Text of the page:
REVIEW: Sports and drama collide for a good film in ‘Creed II’

Please let “Creed III” start with Adonis Creed fighting John Cena for charity.

Yes, that’s a joke, but one can’t help but feel the “Creed” saga is on the same trajectory as the original “Rocky” series. In all fairness, though, the latest picture in the Balboa Cinematic Universe is pretty good.

“Creed II” starts with Adonis (Michael B. Jordan) reaching the pinnacle of the boxing world. On a hot winning streak, Creed gets into a title fight and wins the WBC World Heavyweight Championship. Along with his success, Adonis is also settling down with his fiancé Bianca (Tessa Thompson). As months pass after the fight, Creed finds out that Bianca is pregnant.

Meanwhile, Russian boxer Viktor (Florian Munteanu), son of Ivan Drago (Dolph Lundgren), is on the rise with a winning streak of his own. In the shadow of the events of “Rocky IV,” where Ivan killed Adonis’ father Apollo in a fight and later lost to Rocky Balboa (Sylvester Stallone), Viktor challenges Adonis to a match for the belt and his family name.

It is true that “Creed II” does have a rather familiar formula. The picture has similar tropes and many of the same progressions as other sports movies and especially other flicks in the “Rocky” series. Additionally, the movie happens to retread some of the same ground as the first “Creed,” mainly when it comes to Adonis’ relationship with Rocky.

With that said, the film is still quite entertaining when it comes to being a sports movie. The training moments are energetic while the fights are well shot and choreographed. There are some really exciting sequences featured here and they help make the movie worth checking out.

Creed Fighter2
Michael B. Jordan as Adonis Creed in “Creed II.” Courtesy MGM, New Line Cinema, Warner Bros.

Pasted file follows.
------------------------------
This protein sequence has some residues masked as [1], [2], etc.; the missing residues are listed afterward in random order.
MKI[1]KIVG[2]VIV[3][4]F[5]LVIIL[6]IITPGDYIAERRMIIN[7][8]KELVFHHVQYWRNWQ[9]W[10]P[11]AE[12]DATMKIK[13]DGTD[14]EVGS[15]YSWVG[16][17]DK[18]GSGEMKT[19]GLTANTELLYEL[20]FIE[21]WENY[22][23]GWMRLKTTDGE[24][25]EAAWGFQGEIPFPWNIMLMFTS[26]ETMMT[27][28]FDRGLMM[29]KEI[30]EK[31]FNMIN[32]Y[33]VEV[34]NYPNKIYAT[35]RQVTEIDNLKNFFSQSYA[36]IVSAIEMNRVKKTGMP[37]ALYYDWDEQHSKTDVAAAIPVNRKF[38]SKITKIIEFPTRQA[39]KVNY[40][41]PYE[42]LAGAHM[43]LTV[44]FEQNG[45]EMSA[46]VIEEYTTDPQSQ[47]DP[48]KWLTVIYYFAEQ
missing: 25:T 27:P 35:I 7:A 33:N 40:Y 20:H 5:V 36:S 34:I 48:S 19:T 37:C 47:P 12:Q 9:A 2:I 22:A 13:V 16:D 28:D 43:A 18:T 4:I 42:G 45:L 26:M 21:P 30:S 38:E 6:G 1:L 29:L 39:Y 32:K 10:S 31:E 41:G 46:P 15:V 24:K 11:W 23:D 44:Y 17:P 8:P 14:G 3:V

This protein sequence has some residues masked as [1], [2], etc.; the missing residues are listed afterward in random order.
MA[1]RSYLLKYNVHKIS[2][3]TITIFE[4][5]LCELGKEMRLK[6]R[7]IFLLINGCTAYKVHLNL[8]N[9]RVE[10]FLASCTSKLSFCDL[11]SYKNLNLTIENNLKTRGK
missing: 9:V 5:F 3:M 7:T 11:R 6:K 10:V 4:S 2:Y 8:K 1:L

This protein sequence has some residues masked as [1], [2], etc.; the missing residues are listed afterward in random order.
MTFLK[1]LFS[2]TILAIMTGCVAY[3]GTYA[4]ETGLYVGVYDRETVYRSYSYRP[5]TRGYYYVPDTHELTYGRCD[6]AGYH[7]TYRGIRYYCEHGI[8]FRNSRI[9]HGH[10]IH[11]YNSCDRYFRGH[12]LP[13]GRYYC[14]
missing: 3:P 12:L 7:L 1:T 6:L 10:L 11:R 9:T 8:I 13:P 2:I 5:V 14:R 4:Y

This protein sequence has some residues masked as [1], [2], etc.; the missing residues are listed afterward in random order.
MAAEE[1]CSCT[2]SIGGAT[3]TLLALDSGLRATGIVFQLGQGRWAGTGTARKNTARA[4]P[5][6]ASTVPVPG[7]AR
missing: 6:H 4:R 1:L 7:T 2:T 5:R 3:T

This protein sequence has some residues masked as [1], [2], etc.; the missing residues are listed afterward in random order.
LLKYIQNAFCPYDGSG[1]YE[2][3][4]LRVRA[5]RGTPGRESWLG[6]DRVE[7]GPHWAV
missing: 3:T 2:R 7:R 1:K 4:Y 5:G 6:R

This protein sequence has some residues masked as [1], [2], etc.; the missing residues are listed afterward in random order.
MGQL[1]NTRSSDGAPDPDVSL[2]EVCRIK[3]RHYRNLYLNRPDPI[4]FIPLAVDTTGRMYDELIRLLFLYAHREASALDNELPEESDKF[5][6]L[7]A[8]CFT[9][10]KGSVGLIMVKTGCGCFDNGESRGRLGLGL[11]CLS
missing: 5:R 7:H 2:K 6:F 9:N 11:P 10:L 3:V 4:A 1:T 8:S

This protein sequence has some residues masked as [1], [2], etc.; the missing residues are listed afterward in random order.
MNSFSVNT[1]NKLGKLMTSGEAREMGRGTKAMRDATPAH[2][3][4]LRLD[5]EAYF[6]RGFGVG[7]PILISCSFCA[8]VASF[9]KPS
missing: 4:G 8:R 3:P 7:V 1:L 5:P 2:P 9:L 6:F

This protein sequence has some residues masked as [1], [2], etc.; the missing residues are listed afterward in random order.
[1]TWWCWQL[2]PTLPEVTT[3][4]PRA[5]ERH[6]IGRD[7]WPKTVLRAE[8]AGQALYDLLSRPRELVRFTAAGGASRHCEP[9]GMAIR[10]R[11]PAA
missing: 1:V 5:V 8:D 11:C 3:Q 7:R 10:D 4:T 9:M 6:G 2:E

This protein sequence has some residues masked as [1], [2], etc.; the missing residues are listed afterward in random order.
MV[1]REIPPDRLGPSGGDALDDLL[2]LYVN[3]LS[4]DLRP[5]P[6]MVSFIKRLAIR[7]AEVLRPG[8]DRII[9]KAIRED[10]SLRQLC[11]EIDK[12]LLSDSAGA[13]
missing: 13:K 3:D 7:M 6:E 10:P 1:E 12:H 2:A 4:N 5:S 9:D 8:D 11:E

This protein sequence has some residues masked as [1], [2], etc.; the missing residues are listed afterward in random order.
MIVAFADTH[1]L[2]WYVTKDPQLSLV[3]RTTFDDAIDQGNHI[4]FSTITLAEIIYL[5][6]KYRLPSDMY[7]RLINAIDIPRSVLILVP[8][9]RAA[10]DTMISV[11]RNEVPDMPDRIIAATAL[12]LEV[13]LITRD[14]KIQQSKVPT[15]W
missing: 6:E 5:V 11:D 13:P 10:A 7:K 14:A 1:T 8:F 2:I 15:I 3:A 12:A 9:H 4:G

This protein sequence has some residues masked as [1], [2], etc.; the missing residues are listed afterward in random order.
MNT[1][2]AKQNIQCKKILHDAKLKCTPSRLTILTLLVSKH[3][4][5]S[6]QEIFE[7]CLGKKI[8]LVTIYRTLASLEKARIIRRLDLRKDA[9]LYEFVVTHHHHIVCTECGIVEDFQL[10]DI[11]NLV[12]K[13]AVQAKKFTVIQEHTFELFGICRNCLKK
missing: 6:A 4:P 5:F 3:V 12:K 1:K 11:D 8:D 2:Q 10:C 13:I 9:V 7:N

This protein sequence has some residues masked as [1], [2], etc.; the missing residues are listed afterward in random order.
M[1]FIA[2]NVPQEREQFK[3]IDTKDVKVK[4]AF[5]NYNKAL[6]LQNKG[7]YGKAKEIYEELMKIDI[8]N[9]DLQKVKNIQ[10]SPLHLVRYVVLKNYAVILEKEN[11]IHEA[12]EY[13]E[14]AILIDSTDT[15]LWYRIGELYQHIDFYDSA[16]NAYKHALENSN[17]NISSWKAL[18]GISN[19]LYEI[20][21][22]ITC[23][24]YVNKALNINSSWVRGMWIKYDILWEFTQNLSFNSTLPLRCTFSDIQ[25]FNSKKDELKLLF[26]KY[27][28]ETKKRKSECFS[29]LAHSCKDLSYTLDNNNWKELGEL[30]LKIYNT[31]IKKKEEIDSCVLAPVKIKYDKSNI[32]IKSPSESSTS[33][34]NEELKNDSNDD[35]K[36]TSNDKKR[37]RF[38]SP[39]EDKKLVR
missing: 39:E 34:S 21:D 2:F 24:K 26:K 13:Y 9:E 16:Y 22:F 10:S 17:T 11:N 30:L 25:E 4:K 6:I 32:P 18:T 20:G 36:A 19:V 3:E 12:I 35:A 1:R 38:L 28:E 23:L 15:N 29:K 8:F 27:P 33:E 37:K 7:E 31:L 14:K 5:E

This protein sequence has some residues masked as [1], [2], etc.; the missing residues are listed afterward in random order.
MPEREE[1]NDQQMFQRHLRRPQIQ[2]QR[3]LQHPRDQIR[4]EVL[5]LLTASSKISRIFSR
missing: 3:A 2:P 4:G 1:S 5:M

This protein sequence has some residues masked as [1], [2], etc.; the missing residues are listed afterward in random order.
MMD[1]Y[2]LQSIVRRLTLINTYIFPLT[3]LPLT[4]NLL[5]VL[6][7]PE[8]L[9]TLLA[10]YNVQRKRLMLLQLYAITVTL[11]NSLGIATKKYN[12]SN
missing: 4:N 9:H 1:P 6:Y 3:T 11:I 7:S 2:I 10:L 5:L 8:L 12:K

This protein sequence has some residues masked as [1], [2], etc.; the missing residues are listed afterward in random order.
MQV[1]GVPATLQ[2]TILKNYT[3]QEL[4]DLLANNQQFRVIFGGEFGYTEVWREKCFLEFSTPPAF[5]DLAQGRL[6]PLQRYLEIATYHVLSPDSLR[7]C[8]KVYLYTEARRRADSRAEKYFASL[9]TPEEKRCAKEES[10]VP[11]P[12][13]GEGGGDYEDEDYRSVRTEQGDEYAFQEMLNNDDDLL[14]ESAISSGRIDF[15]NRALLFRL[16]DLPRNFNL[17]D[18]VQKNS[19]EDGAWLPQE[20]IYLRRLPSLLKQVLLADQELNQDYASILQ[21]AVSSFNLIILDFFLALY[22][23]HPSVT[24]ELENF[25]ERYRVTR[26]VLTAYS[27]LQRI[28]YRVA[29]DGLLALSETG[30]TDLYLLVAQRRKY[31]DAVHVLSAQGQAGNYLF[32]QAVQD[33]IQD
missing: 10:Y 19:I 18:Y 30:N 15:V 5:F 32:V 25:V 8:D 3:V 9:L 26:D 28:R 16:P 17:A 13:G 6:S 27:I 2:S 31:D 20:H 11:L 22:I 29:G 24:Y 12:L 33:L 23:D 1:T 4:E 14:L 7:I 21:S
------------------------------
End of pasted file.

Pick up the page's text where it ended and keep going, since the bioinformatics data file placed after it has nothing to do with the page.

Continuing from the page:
However, the film’s focus on boxing isn’t actually the most compelling part of “Creed II.” Instead, the picture really hits its stride when it comes to the relationship between Adonis and Bianca, and Adonis’ character development. This is especially well done, as it shows Adonis’ anxiety about becoming a father and his uncertainty on whether his child will have hearing difficulty like Bianca does.

When it comes to which scenes are most compelling, it’s not even a contest. The moments around Adonis’ family are wonderfully engaging and have a lot of heart. There’s one moment in particular where Adonis’ newborn is having a hearing test and it can put an audience more on the edge of their seat than one of the film’s boxing rounds.

Like its predecessor, a lot of this works thanks the lead performance from Jordan. He’s a solid actor and is great at portraying the emotions of this character, who does have many layers. There’s Adonis the fighter, Adonis the student, the father, and more. Jordan is nicely able to believably portray those complexities.

Also giving a very good performance in the film is Thompson as Bianca. The character is always in Creed’s corner, but she does have her moments of hesitation. Thompson deserves a lot of credit for her portrayal here in how she captures those moments, and her chemistry with Jordan is great.

Stallone deserves credit, too. This is the eighth “Rocky” movie, and just as he showed in the first “Creed,” he still has it. His performance this time around might not get him the amount of award recognition as the first “Creed” did, but he’s still an important factor here, and maintains Rocky’s likable nature and personality.

There’s a lot to like about “Creed II.” The acting works, the boxing elements are entertaining and the story of Adonis’ family is engaging. It falls into familiar territory as a sports movie, but still warrants a 4.0 out of 5.


Author: Matthew Liedke

Journalist and film critic in Minnesota. Graduate of Rainy River College and Minnesota State University in Moorhead. Outside of movies I also enjoy sports, craft beers and the occasional video game.

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